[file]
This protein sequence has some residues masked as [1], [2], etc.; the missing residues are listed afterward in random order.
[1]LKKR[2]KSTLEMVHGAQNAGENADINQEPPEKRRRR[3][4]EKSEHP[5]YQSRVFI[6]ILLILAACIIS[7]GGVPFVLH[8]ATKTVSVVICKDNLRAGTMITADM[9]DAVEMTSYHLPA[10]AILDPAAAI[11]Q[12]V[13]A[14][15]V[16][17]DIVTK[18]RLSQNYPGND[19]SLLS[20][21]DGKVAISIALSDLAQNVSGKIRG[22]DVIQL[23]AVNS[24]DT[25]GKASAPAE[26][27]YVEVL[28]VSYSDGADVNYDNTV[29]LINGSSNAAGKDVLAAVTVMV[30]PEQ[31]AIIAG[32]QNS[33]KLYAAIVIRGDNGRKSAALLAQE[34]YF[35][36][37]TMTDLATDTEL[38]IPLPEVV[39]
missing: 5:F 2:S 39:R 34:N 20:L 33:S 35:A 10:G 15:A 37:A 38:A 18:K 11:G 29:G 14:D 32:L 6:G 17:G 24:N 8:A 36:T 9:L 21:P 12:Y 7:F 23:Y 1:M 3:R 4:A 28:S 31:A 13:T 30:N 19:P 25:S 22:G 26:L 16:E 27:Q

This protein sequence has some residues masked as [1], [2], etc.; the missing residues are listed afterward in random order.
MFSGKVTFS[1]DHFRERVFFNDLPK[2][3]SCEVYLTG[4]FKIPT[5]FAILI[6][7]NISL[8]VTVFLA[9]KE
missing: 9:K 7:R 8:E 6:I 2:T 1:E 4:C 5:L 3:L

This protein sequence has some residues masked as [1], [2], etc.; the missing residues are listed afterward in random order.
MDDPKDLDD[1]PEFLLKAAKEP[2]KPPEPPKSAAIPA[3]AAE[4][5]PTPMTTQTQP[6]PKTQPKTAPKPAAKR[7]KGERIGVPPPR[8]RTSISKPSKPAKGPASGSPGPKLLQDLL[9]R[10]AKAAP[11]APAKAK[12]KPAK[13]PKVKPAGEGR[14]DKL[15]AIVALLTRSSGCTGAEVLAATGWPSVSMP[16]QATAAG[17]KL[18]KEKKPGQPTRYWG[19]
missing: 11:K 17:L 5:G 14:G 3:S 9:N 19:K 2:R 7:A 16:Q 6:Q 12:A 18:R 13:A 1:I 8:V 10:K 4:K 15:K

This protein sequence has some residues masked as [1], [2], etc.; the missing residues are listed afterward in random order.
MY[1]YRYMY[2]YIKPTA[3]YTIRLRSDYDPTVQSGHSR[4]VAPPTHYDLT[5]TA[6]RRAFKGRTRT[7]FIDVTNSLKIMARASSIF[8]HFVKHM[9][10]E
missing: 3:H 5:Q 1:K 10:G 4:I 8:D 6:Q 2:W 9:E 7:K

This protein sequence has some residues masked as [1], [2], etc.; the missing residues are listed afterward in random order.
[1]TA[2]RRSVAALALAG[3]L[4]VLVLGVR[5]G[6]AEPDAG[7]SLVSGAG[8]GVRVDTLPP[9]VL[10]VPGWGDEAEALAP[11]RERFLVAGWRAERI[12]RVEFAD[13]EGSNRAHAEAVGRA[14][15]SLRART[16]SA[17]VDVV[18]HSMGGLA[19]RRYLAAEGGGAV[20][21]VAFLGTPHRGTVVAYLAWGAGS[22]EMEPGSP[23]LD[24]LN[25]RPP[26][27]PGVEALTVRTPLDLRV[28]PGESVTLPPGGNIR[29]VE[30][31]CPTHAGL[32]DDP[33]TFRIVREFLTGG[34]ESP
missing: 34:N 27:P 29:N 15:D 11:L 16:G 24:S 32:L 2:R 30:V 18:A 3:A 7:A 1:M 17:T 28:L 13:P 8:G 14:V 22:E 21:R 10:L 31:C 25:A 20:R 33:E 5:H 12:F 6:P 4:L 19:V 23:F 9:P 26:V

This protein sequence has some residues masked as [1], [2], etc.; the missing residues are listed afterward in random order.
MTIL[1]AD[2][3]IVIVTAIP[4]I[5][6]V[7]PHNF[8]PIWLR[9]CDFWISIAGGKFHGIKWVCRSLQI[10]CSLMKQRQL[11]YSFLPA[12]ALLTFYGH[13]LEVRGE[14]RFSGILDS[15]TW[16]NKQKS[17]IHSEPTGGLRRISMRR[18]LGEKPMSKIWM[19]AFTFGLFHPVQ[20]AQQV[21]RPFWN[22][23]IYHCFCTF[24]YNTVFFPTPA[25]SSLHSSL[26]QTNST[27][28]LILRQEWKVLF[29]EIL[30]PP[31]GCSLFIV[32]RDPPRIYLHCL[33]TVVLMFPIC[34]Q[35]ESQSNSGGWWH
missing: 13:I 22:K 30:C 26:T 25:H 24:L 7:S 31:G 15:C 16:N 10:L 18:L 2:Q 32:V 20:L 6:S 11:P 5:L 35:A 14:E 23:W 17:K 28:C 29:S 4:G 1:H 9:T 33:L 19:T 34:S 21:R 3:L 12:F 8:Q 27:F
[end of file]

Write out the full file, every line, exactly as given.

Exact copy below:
This protein sequence has some residues masked as [1], [2], etc.; the missing residues are listed afterward in random order.
[1]LKKR[2]KSTLEMVHGAQNAGENADINQEPPEKRRRR[3][4]EKSEHP[5]YQSRVFI[6]ILLILAACIIS[7]GGVPFVLH[8]ATKTVSVVICKDNLRAGTMITADM[9]DAVEMTSYHLPA[10]AILDPAAAI[11]Q[12]V[13]A[14][15]V[16][17]DIVTK[18]RLSQNYPGND[19]SLLS[20][21]DGKVAISIALSDLAQNVSGKIRG[22]DVIQL[23]AVNS[24]DT[25]GKASAPAE[26][27]YVEVL[28]VSYSDGADVNYDNTV[29]LINGSSNAAGKDVLAAVTVMV[30]PEQ[31]AIIAG[32]QNS[33]KLYAAIVIRGDNGRKSAALLAQE[34]YF[35][36][37]TMTDLATDTEL[38]IPLPEVV[39]
missing: 5:F 2:S 39:R 34:N 20:L 33:S 35:A 10:G 15:A 37:A 38:A 18:K 11:G 29:G 14:D 32:L 6:G 17:G 24:N 8:A 36:T 9:L 21:P 12:Y 7:F 23:Y 1:M 3:R 4:A 28:S 31:A 13:T 30:N 19:P 25:S 22:G 26:L 16:E 27:Q

This protein sequence has some residues masked as [1], [2], etc.; the missing residues are listed afterward in random order.
MFSGKVTFS[1]DHFRERVFFNDLPK[2][3]SCEVYLTG[4]FKIPT[5]FAILI[6][7]NISL[8]VTVFLA[9]KE
missing: 9:K 7:R 8:E 6:I 2:T 1:E 4:C 5:L 3:L

This protein sequence has some residues masked as [1], [2], etc.; the missing residues are listed afterward in random order.
MDDPKDLDD[1]PEFLLKAAKEP[2]KPPEPPKSAAIPA[3]AAE[4][5]PTPMTTQTQP[6]PKTQPKTAPKPAAKR[7]KGERIGVPPPR[8]RTSISKPSKPAKGPASGSPGPKLLQDLL[9]R[10]AKAAP[11]APAKAK[12]KPAK[13]PKVKPAGEGR[14]DKL[15]AIVALLTRSSGCTGAEVLAATGWPSVSMP[16]QATAAG[17]KL[18]KEKKPGQPTRYWG[19]
missing: 11:K 17:L 5:G 14:G 3:S 9:N 19:K 2:R 7:A 16:Q 6:Q 12:A 18:R 13:A 1:I 8:V 10:K 4:K 15:K

This protein sequence has some residues masked as [1], [2], etc.; the missing residues are listed afterward in random order.
MY[1]YRYMY[2]YIKPTA[3]YTIRLRSDYDPTVQSGHSR[4]VAPPTHYDLT[5]TA[6]RRAFKGRTRT[7]FIDVTNSLKIMARASSIF[8]HFVKHM[9][10]E
missing: 3:H 5:Q 1:K 10:G 4:I 8:D 6:Q 2:W 9:E 7:K

This protein sequence has some residues masked as [1], [2], etc.; the missing residues are listed afterward in random order.
[1]TA[2]RRSVAALALAG[3]L[4]VLVLGVR[5]G[6]AEPDAG[7]SLVSGAG[8]GVRVDTLPP[9]VL[10]VPGWGDEAEALAP[11]RERFLVAGWRAERI[12]RVEFAD[13]EGSNRAHAEAVGRA[14][15]SLRART[16]SA[17]VDVV[18]HSMGGLA[19]RRYLAAEGGGAV[20][21]VAFLGTPHRGTVVAYLAWGAGS[22]EMEPGSP[23]LD[24]LN[25]RPP[26][27]PGVEALTVRTPLDLRV[28]PGESVTLPPGGNIR[29]VE[30][31]CPTHAGL[32]DDP[33]TFRIVREFLTGG[34]ESP
missing: 34:N 27:P 29:N 15:D 11:L 16:G 24:S 32:L 2:R 30:V 18:A 3:A 7:A 1:M 17:T 28:L 13:P 8:G 14:V 22:E 21:R 10:L 31:C 25:A 20:R 33:E 5:H 12:F 6:P 4:L 19:V 23:F 9:P 26:V

This protein sequence has some residues masked as [1], [2], etc.; the missing residues are listed afterward in random order.
MTIL[1]AD[2][3]IVIVTAIP[4]I[5][6]V[7]PHNF[8]PIWLR[9]CDFWISIAGGKFHGIKWVCRSLQI[10]CSLMKQRQL[11]YSFLPA[12]ALLTFYGH[13]LEVRGE[14]RFSGILDS[15]TW[16]NKQKS[17]IHSEPTGGLRRISMRR[18]LGEKPMSKIWM[19]AFTFGLFHPVQ[20]AQQV[21]RPFWN[22][23]IYHCFCTF[24]YNTVFFPTPA[25]SSLHSSL[26]QTNST[27][28]LILRQEWKVLF[29]EIL[30]PP[31]GCSLFIV[32]RDPPRIYLHCL[33]TVVLMFPIC[34]Q[35]ESQSNSGGWWH
missing: 13:I 22:K 30:C 26:T 25:H 24:L 7:S 31:G 15:C 16:N 10:L 18:L 2:Q 32:V 20:L 6:S 11:P 5:L 35:A 14:E 23:W 17:K 28:C 29:S 4:G 1:H 9:T 33:L 19:T 34:S 21:R 3:L 12:F 8:Q 27:F